World Record 1969 Chevrolet ZL-1 Corvette

A new world record was set at RM Sotheby’s Scottsdale auction last week. For the first time ever a C3 Corvette sold for more than $3,000,000, shattering the previous record that was set in 2014 at Barrett-Jackson.

What made this particular 1969 Chevrolet ZL-1 Corvette sell for so much money? It’s a one-of-a-kind car, the only convertible with the ZL-1 engine that was sold to the general public, and one of only two ’69 Corvettes built with the ZL-1 engine. The other example with a ZL-1 was a coupe and was built for a GM employee, essentially as a company car and that employee checked all the boxes when ordering it.

This car however, has a different history. It was ordered by John Maher, who traded his 1968 L88 Corvette Convertible on the ZL-1. But it wasn’t quite that simple. Maher placed the order with his local Chevrolet dealership, but it was initially kicked back as the ZL-1 was developed as a homologation experiment and really never intended for public sale.

Friends in High Places

But John Maher had a couple aces up his sleeve. His friend Don Yenko – yes, that Yenko – introduced him to the idea of the ZL-1, a refined a lightweight version of the L88 with an all-aluminum block, an “open chamber” aluminum cylinder head design, among other features that lead the ZL-1 to be the most powerful motor Chevrolet had thus far built.

When the order was initially kicked back by Chevrolet, John Maher gave his friend Don Yenko a call and, along with some help from Grady Davis of Gulf Research, at that point part of a secret partnership between Gulf Oil and Chevrolet’s racing program, the ZL-1 was approved for production in November of 1968. In addition to the cutting edge engine, John Maher wanted the M40 automatic transmission, an almost unheard of combination of options, but with the help of his friends Yenko and Davis, Chevrolet gave the car the green light.

John Maher owned and raced his ZL-1 Corvette Convertible, mainly on tracks going a quarter-mile at a time, until he sold it to the consignor in 2007. At that point the car showed about 3,000 miles, known to be an accurate number. In addition to the incredibly pristine car, the new owner received bullet-proof factory documentation proving that it left the St. Louis plant with a ZL-1 under the hood.

Enter Corvette Repair, Inc.

The second owner of the car sent it to Corvette Repair, Inc, where it underwent a restoration that was overseen by noted Corvette expert Kevin Mackay and his team. During the restoration the team at Corvette Repair, Inc were pleased to find that the car was pristine, retaining its original factory body panels and, although it had the expected stress cracks – completely normal for a fiberglass car – it proved to be an easier restoration than may have been originally anticipated.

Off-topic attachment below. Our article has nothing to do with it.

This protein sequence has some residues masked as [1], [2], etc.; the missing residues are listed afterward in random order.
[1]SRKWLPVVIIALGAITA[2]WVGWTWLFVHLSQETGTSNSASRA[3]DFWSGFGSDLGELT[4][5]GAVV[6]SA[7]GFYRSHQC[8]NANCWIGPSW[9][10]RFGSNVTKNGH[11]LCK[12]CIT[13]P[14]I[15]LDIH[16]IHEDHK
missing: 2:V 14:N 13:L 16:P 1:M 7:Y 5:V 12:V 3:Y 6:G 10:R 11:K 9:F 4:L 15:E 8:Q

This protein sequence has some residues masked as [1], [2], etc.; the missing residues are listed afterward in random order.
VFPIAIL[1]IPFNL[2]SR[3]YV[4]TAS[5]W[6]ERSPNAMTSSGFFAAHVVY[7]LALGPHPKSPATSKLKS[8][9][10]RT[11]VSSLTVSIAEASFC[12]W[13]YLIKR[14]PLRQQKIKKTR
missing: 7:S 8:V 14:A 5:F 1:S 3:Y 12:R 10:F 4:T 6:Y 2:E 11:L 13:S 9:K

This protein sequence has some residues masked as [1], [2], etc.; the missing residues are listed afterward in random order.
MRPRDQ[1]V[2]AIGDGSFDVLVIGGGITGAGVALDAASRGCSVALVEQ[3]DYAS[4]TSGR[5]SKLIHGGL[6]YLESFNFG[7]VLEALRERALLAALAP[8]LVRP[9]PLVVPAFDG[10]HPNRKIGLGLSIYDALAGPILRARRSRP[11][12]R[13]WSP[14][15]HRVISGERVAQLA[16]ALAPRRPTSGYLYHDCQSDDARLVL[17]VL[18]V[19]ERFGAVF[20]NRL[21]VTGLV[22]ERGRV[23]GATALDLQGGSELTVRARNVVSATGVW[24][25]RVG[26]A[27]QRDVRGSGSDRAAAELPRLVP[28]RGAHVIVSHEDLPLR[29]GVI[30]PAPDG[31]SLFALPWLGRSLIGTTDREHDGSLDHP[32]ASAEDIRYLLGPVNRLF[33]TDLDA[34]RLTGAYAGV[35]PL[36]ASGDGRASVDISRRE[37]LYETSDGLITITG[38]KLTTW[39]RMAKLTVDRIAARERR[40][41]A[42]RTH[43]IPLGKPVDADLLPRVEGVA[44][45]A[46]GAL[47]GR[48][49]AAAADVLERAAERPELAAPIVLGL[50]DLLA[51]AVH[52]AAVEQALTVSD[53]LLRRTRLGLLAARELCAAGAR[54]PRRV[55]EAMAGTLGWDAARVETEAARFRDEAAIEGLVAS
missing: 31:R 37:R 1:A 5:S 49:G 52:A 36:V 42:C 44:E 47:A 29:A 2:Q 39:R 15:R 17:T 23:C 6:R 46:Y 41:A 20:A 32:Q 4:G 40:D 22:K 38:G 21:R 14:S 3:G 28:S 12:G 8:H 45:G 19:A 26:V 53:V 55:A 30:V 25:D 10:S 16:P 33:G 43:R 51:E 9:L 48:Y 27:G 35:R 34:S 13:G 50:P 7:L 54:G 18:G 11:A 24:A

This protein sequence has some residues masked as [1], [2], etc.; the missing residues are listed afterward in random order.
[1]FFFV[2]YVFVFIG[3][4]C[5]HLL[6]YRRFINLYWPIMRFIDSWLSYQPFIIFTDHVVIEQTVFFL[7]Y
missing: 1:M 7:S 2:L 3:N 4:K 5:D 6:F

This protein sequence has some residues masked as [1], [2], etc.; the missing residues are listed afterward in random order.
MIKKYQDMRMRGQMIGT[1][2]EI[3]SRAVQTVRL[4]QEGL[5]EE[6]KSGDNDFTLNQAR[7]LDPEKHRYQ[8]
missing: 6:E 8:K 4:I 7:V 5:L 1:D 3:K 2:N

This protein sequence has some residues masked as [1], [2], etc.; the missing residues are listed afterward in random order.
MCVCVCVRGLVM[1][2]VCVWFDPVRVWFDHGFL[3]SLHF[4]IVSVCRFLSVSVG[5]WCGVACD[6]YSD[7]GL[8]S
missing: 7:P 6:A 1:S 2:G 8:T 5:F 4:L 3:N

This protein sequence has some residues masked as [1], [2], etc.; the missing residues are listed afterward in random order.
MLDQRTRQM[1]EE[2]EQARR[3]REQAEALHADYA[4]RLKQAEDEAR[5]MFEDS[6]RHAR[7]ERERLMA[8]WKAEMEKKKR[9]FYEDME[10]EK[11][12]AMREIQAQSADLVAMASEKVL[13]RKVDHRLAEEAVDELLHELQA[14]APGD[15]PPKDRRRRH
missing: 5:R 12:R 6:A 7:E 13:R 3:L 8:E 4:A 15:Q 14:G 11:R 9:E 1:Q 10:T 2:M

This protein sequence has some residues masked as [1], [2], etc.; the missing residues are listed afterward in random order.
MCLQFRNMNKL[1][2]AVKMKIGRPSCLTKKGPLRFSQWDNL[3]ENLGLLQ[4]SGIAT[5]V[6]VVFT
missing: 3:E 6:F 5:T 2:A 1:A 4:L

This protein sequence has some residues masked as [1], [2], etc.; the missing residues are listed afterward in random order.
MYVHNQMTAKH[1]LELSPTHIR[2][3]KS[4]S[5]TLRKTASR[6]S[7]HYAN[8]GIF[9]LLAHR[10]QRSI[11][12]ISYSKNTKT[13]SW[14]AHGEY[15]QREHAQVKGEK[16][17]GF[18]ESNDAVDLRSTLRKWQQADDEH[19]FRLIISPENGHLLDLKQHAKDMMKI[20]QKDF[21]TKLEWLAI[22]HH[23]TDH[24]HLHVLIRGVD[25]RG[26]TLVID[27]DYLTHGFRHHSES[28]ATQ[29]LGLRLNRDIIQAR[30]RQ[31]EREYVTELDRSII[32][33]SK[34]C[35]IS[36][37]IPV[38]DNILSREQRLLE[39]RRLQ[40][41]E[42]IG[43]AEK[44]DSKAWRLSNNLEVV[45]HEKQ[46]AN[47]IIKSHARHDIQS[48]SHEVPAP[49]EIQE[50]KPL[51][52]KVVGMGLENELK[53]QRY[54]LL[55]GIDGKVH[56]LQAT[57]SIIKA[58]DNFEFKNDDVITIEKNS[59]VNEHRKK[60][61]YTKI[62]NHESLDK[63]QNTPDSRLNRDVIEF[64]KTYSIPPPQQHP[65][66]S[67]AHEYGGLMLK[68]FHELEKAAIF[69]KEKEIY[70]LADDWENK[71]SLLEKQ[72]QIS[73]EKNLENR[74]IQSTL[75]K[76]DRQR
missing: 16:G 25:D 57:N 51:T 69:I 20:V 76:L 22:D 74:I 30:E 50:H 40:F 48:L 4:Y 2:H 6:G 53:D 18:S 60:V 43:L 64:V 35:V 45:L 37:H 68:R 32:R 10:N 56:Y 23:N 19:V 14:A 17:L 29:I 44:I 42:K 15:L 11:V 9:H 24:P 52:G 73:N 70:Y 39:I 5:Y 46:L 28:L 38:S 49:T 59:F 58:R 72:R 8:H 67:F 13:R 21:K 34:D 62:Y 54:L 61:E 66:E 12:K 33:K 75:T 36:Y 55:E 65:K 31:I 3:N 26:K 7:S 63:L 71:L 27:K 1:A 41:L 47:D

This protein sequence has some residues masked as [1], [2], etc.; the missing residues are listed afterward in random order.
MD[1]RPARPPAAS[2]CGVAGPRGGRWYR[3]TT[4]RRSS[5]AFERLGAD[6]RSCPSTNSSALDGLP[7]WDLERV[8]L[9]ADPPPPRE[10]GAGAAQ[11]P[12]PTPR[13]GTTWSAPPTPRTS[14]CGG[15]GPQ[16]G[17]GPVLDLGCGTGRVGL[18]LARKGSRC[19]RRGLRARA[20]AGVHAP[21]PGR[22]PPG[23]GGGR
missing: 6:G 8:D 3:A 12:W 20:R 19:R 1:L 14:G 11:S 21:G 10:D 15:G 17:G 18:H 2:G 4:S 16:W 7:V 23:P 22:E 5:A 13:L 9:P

Kevin Mackay said, “the interior was in beautiful condition,” and that he’d, “never seen a frame so nice,” in his life. It sounds like the car was an absolute pleasure and privilege to restore.

The team at Corvette Repair, Inc took the car down to the bare fiberglass and repainted it in the correct Monaco Orange that was originally ordered as a tribute to Grady Davis and Gulf Oil. Considering the car was used for racing, the passenger seat had barely seen any usage over its roughly 3,000 miles, leaving the interior as near perfect as could be.

ZL-1 Corvette is the Most Expensive C3 Ever

It came as no surprise that this 1969 Chevrolet ZL-1 Corvette Convertible set a new record for the third-generation Corvette when it crossed the block at RM Sotheby’s – there simply isn’t another one of these in existence. Although GM did build a coupe with the ZL-1, it actually took them some time to sell the car after the employee returned it, likely in favor of an even newer model. Of course, if that car was to be offered for sale publicly we don’t doubt that it would bring some big money as well, but the less roof a car has, the bigger the price tag.

The sale of this car is a major step for the enthusiasts who love the C3 Corvette, especially considering its original owner kept the car until 2007, providing unassailable documentation as to the veracity of the car. Kevin Mackay of Corvette Repair, Inc commented, “I just want to say that the paperwork is bullet proof.” He added, “there are a lot of skeptical people out there and they can contact me and I’d be happy to go over things with them,” should anyone doubt the legitimacy of this car, but the collector car world has moved beyond questioning this car’s history at this point.

The big question is this – will this car be seen again in a public setting at any time in the foreseeable future? Simply put, yes. The new owner expects to show the car in the coming years and anyone remotely passionate about Corvettes should try to see it if the opportunity presents itself. It did set a new record, but for a unique car with this level of documentation and such low mileage since new, we can’t call this anything other than well-bought.